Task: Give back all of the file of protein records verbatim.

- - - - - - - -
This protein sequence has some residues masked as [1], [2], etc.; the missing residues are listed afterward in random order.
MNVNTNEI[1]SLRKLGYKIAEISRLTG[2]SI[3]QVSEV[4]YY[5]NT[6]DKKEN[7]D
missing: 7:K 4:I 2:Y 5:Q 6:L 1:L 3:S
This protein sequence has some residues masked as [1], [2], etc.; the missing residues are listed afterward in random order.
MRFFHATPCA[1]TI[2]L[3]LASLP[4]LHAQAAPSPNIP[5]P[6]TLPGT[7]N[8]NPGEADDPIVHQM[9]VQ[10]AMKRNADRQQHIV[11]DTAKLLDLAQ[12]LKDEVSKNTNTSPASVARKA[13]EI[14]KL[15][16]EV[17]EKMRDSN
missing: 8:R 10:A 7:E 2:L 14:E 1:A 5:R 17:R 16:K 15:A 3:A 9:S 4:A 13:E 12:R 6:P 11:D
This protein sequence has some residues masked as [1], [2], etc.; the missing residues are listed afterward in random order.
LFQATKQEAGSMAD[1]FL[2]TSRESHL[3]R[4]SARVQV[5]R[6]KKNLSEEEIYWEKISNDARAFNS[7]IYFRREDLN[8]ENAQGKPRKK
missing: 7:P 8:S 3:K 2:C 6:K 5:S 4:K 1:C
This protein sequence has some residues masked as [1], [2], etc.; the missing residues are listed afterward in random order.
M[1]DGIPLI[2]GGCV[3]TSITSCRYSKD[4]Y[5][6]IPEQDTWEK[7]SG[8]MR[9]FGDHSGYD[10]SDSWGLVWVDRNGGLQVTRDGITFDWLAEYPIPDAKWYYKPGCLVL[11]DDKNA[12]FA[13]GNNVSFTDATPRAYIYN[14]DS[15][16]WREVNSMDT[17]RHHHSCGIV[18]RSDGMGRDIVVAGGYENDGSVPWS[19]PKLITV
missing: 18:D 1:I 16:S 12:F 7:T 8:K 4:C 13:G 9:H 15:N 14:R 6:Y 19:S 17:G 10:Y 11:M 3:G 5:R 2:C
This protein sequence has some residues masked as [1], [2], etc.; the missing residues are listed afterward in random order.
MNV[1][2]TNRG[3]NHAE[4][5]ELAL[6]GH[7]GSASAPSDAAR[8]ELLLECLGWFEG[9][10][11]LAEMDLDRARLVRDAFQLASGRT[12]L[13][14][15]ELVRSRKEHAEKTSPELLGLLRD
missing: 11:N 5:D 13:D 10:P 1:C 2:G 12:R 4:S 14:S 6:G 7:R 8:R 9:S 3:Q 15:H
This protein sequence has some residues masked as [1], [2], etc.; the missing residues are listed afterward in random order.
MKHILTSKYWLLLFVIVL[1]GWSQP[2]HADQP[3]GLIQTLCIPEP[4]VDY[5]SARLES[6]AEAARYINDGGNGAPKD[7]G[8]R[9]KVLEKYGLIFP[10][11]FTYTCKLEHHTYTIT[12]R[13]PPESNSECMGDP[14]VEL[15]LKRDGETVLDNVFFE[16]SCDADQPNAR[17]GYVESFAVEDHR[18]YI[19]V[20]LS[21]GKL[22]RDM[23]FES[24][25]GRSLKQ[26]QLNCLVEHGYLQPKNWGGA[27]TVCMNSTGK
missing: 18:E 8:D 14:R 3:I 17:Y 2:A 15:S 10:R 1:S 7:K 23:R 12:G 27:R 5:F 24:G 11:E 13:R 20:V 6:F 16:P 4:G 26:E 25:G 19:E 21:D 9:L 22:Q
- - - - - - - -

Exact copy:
This protein sequence has some residues masked as [1], [2], etc.; the missing residues are listed afterward in random order.
MNVNTNEI[1]SLRKLGYKIAEISRLTG[2]SI[3]QVSEV[4]YY[5]NT[6]DKKEN[7]D
missing: 7:K 4:I 2:Y 5:Q 6:L 1:L 3:S
This protein sequence has some residues masked as [1], [2], etc.; the missing residues are listed afterward in random order.
MRFFHATPCA[1]TI[2]L[3]LASLP[4]LHAQAAPSPNIP[5]P[6]TLPGT[7]N[8]NPGEADDPIVHQM[9]VQ[10]AMKRNADRQQHIV[11]DTAKLLDLAQ[12]LKDEVSKNTNTSPASVARKA[13]EI[14]KL[15][16]EV[17]EKMRDSN
missing: 8:R 10:A 7:E 2:L 14:E 1:A 5:R 17:R 16:K 15:A 3:A 9:S 4:A 13:E 12:R 6:P 11:D
This protein sequence has some residues masked as [1], [2], etc.; the missing residues are listed afterward in random order.
LFQATKQEAGSMAD[1]FL[2]TSRESHL[3]R[4]SARVQV[5]R[6]KKNLSEEEIYWEKISNDARAFNS[7]IYFRREDLN[8]ENAQGKPRKK
missing: 7:P 8:S 3:K 2:C 6:K 5:S 4:K 1:C
This protein sequence has some residues masked as [1], [2], etc.; the missing residues are listed afterward in random order.
M[1]DGIPLI[2]GGCV[3]TSITSCRYSKD[4]Y[5][6]IPEQDTWEK[7]SG[8]MR[9]FGDHSGYD[10]SDSWGLVWVDRNGGLQVTRDGITFDWLAEYPIPDAKWYYKPGCLVL[11]DDKNA[12]FA[13]GNNVSFTDATPRAYIYN[14]DS[15][16]WREVNSMDT[17]RHHHSCGIV[18]RSDGMGRDIVVAGGYENDGSVPWS[19]PKLITV
missing: 18:D 1:I 16:S 12:F 7:T 8:K 4:C 13:G 9:H 15:N 14:R 6:Y 19:S 17:G 10:Y 11:M 3:G 5:R 2:C
This protein sequence has some residues masked as [1], [2], etc.; the missing residues are listed afterward in random order.
MNV[1][2]TNRG[3]NHAE[4][5]ELAL[6]GH[7]GSASAPSDAAR[8]ELLLECLGWFEG[9][10][11]LAEMDLDRARLVRDAFQLASGRT[12]L[13][14][15]ELVRSRKEHAEKTSPELLGLLRD
missing: 11:N 5:D 13:D 10:P 1:C 2:G 12:R 4:S 14:S 6:G 7:R 8:R 9:S 3:Q 15:H
This protein sequence has some residues masked as [1], [2], etc.; the missing residues are listed afterward in random order.
MKHILTSKYWLLLFVIVL[1]GWSQP[2]HADQP[3]GLIQTLCIPEP[4]VDY[5]SARLES[6]AEAARYINDGGNGAPKD[7]G[8]R[9]KVLEKYGLIFP[10][11]FTYTCKLEHHTYTIT[12]R[13]PPESNSECMGDP[14]VEL[15]LKRDGETVLDNVFFE[16]SCDADQPNAR[17]GYVESFAVEDHR[18]YI[19]V[20]LS[21]GKL[22]RDM[23]FES[24][25]GRSLKQ[26]QLNCLVEHGYLQPKNWGGA[27]TVCMNSTGK
missing: 18:E 8:D 14:R 3:I 17:Y 2:A 15:S 10:R 1:S 7:K 23:R 12:G 27:R 5:F 24:G 11:E 13:R 20:V 6:F 16:P 4:G 26:E 25:G 19:E 21:D 9:L 22:Q